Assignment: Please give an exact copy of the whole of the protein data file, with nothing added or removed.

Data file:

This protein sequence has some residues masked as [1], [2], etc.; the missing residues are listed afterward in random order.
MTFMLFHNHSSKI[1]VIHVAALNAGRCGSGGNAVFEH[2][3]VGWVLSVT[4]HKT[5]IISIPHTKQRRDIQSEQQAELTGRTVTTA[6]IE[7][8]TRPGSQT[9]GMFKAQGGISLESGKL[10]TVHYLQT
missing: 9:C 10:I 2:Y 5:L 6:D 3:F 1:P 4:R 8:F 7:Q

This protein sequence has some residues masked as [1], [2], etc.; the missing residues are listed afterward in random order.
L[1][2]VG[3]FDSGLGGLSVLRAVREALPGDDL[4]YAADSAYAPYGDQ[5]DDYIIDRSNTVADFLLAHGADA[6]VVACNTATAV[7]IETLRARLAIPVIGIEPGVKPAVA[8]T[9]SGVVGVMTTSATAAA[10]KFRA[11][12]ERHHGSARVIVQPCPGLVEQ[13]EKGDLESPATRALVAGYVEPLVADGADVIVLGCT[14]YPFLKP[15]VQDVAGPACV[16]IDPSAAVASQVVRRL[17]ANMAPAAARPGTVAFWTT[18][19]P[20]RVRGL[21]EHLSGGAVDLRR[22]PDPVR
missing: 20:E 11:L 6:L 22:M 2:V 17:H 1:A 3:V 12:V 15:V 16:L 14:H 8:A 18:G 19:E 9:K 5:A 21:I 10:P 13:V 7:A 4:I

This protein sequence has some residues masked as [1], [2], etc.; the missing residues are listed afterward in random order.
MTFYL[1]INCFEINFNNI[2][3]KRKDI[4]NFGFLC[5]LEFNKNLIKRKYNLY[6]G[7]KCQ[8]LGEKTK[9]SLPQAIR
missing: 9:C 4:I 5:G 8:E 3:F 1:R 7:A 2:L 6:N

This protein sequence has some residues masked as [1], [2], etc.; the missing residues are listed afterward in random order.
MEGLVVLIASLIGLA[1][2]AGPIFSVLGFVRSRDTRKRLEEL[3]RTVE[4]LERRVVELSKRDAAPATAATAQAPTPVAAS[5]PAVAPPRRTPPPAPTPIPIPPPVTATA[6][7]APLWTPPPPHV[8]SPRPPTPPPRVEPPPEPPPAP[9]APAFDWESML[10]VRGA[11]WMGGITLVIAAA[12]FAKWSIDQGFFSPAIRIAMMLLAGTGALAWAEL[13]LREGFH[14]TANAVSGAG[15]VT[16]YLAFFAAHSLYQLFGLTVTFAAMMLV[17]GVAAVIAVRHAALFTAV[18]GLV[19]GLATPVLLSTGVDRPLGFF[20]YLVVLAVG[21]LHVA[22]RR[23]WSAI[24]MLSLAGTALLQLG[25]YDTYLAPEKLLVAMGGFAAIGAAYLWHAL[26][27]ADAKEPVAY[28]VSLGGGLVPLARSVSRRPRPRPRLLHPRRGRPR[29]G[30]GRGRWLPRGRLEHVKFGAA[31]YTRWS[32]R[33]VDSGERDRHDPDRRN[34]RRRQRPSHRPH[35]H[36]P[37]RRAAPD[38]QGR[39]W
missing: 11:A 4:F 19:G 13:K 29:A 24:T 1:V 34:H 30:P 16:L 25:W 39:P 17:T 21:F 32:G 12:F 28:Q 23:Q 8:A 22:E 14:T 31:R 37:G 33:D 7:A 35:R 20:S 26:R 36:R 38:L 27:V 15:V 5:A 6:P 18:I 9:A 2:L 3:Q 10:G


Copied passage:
This protein sequence has some residues masked as [1], [2], etc.; the missing residues are listed afterward in random order.
MTFMLFHNHSSKI[1]VIHVAALNAGRCGSGGNAVFEH[2][3]VGWVLSVT[4]HKT[5]IISIPHTKQRRDIQSEQQAELTGRTVTTA[6]IE[7][8]TRPGSQT[9]GMFKAQGGISLESGKL[10]TVHYLQT
missing: 9:C 10:I 2:Y 5:L 6:D 3:F 1:P 4:R 8:F 7:Q

This protein sequence has some residues masked as [1], [2], etc.; the missing residues are listed afterward in random order.
L[1][2]VG[3]FDSGLGGLSVLRAVREALPGDDL[4]YAADSAYAPYGDQ[5]DDYIIDRSNTVADFLLAHGADA[6]VVACNTATAV[7]IETLRARLAIPVIGIEPGVKPAVA[8]T[9]SGVVGVMTTSATAAA[10]KFRA[11][12]ERHHGSARVIVQPCPGLVEQ[13]EKGDLESPATRALVAGYVEPLVADGADVIVLGCT[14]YPFLKP[15]VQDVAGPACV[16]IDPSAAVASQVVRRL[17]ANMAPAAARPGTVAFWTT[18][19]P[20]RVRGL[21]EHLSGGAVDLRR[22]PDPVR
missing: 20:E 11:L 6:L 22:M 2:V 17:H 1:A 3:V 12:V 15:V 16:L 14:H 8:A 18:G 19:E 9:K 5:A 21:I 10:P 13:V 7:A 4:I

This protein sequence has some residues masked as [1], [2], etc.; the missing residues are listed afterward in random order.
MTFYL[1]INCFEINFNNI[2][3]KRKDI[4]NFGFLC[5]LEFNKNLIKRKYNLY[6]G[7]KCQ[8]LGEKTK[9]SLPQAIR
missing: 9:C 4:I 5:G 8:E 3:F 1:R 7:A 2:L 6:N

This protein sequence has some residues masked as [1], [2], etc.; the missing residues are listed afterward in random order.
MEGLVVLIASLIGLA[1][2]AGPIFSVLGFVRSRDTRKRLEEL[3]RTVE[4]LERRVVELSKRDAAPATAATAQAPTPVAAS[5]PAVAPPRRTPPPAPTPIPIPPPVTATA[6][7]APLWTPPPPHV[8]SPRPPTPPPRVEPPPEPPPAP[9]APAFDWESML[10]VRGA[11]WMGGITLVIAAA[12]FAKWSIDQGFFSPAIRIAMMLLAGTGALAWAEL[13]LREGFH[14]TANAVSGAG[15]VT[16]YLAFFAAHSLYQLFGLTVTFAAMMLV[17]GVAAVIAVRHAALFTAV[18]GLV[19]GLATPVLLSTGVDRPLGFF[20]YLVVLAVG[21]LHVA[22]RR[23]WSAI[24]MLSLAGTALLQLG[25]YDTYLAPEKLLVAMGGFAAIGAAYLWHAL[26][27]ADAKEPVAY[28]VSLGGGLVPLARSVSRRPRPRPRLLHPRRGRPR[29]G[30]GRGRWLPRGRLEHVKFGAA[31]YTRWS[32]R[33]VDSGERDRHDPDRRN[34]RRRQRPSHRPH[35]H[36]P[37]RRAAPD[38]QGR[39]W
missing: 11:A 4:F 19:G 13:K 29:A 24:T 1:V 34:H 30:P 16:L 25:W 39:P 17:T 21:F 32:G 12:F 28:Q 23:Q 8:A 22:E 14:T 31:R 37:G 33:D 7:A 35:R 20:S 26:R 36:R 38:L 27:V 15:V 5:A 6:P 18:I 9:A 2:L 3:Q 10:G